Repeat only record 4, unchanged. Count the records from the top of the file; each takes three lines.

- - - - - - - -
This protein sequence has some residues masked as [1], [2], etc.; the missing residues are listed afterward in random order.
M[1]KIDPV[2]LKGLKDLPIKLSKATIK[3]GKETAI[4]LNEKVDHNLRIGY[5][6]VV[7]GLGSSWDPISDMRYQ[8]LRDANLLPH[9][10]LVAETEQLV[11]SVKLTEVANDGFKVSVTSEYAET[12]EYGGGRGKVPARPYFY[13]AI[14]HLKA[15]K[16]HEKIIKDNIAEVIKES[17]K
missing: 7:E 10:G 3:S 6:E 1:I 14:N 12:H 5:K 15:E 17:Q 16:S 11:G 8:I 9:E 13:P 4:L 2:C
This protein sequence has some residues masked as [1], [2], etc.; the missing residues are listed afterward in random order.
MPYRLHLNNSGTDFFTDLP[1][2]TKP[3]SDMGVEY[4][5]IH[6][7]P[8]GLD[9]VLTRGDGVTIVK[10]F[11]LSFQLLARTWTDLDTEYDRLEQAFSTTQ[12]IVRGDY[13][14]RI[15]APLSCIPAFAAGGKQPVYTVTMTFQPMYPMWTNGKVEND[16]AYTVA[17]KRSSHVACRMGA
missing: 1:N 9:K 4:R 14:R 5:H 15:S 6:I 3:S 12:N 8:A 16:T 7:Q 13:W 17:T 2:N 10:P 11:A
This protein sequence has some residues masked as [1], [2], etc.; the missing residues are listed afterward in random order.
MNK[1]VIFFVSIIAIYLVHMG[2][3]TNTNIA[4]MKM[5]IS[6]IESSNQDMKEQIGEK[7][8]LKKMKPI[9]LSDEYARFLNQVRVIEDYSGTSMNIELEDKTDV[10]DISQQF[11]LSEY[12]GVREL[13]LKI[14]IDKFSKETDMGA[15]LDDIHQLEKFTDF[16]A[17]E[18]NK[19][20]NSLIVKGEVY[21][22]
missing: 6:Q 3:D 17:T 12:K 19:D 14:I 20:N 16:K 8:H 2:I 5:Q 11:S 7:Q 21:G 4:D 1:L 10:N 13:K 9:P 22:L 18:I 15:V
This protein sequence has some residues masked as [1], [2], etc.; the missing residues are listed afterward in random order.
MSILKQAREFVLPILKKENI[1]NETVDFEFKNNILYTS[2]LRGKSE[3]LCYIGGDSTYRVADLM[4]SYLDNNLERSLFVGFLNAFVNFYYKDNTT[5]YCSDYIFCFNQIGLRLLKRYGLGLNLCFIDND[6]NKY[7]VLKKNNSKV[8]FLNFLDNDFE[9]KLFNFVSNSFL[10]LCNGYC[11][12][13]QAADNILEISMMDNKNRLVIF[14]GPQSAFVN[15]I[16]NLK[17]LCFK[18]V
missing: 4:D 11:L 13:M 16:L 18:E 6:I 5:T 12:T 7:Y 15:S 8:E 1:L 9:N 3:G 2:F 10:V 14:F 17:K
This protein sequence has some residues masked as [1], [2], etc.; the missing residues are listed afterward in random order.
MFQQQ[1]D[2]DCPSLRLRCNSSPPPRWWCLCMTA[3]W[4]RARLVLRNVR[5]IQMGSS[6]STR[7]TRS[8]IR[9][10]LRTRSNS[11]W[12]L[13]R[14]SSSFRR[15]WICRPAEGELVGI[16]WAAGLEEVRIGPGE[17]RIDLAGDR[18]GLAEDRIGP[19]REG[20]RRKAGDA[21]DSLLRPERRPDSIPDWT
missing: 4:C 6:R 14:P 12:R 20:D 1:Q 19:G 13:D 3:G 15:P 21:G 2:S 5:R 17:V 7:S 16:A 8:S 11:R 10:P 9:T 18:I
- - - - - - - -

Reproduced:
This protein sequence has some residues masked as [1], [2], etc.; the missing residues are listed afterward in random order.
MSILKQAREFVLPILKKENI[1]NETVDFEFKNNILYTS[2]LRGKSE[3]LCYIGGDSTYRVADLM[4]SYLDNNLERSLFVGFLNAFVNFYYKDNTT[5]YCSDYIFCFNQIGLRLLKRYGLGLNLCFIDND[6]NKY[7]VLKKNNSKV[8]FLNFLDNDFE[9]KLFNFVSNSFL[10]LCNGYC[11][12][13]QAADNILEISMMDNKNRLVIF[14]GPQSAFVN[15]I[16]NLK[17]LCFK[18]V
missing: 4:D 11:L 13:M 16:L 18:E 6:I 5:T 12:T 7:Y 15:S 8:E 1:L 9:N 3:G 2:F 10:V 14:F 17:K